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The Emily Post Institute Inc. is a fifth generation family business that has been promoting etiquette based on consideration, respect and honesty since Emily Post wrote her first book ETIQUETTE in 1922. Today we offer a wide range of books, online resources, training programs for all ages and topics, a weekly podcast and a selection of greeting cards and paper products.
Walkers should stay to the right on city sidewalks—although the odds of people actually following this rule are about the same as an alien craft landing on the block. Maneuvering your way down the block is all about bobbing and weaving past others as expertly as possible.
Allow other pedestrians as much space as you can and give corners of buildings a wide berth to avoid a colliding with someone coming around the other side.
Always apologize if you accidentally brush or hit someone.
Try your best not to tailgate in crowds, and allow about three steps' worth of space when cutting ahead of another pedestrian.
Use common sense when jaywalking. Even if it is legal in your locality, it can still be dangerous.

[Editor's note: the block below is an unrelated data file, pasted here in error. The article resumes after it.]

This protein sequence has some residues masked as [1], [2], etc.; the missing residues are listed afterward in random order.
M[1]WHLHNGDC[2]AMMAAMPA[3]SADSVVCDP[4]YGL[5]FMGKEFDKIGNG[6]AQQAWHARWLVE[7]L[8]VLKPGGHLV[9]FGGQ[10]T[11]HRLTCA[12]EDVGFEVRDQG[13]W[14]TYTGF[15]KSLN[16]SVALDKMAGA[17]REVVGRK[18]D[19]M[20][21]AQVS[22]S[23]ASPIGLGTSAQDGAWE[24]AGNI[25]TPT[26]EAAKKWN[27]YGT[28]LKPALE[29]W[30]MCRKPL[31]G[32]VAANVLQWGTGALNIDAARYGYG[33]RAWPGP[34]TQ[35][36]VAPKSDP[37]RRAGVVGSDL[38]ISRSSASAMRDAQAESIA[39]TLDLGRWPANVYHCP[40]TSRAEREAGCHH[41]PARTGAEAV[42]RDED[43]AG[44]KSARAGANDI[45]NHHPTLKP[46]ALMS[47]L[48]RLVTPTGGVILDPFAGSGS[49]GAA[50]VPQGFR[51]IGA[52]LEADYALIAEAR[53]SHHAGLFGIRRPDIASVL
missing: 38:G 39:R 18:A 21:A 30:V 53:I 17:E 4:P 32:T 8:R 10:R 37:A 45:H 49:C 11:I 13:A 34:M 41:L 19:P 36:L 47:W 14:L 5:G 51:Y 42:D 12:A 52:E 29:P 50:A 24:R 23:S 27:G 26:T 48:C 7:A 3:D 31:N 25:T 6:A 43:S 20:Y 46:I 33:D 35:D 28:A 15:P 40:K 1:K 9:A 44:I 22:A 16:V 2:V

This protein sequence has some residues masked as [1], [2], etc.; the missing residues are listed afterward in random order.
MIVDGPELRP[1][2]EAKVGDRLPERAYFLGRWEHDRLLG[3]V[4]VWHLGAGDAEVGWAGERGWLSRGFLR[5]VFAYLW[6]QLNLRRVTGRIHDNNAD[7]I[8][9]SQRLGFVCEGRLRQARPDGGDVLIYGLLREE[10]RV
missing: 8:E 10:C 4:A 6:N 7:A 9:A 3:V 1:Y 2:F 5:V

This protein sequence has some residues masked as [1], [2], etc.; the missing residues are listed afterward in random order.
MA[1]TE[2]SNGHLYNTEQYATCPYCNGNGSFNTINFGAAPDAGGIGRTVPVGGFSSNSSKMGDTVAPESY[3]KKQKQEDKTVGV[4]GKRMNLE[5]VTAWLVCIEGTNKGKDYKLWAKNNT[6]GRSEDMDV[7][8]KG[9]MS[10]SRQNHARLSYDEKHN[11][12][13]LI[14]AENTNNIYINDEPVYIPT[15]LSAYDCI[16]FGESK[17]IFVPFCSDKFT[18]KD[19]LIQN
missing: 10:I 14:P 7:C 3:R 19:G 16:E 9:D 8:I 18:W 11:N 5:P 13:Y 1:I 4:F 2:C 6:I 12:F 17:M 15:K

Walking the Dog
When walking a dog on urban streets, always see that the leash (no more than 6 feet long) doesn't block traffic or, worse, trip someone.
If your dog is a barker, don't leave him tied to a parking meter or lamppost while you're running errands.
All dog owners are obligated to remove their dogs' droppings with a pooper scooper or plastic bag, even if you're in a hurry.
Before letting your animal socialize with another dog, always ask the owner's permission first. The same goes for children. Before allowing your dog physical contact with kids, ask the parents, "May my dog say hello to your son?" Make sure the dog doesn't jump on, bounce off, or nuzzle the child.
Don't assume that everyone will be immediately comfortable around sweet little Misty. Tell people a little about your pet, "She barks at first, but she's really gentle," to help the situation.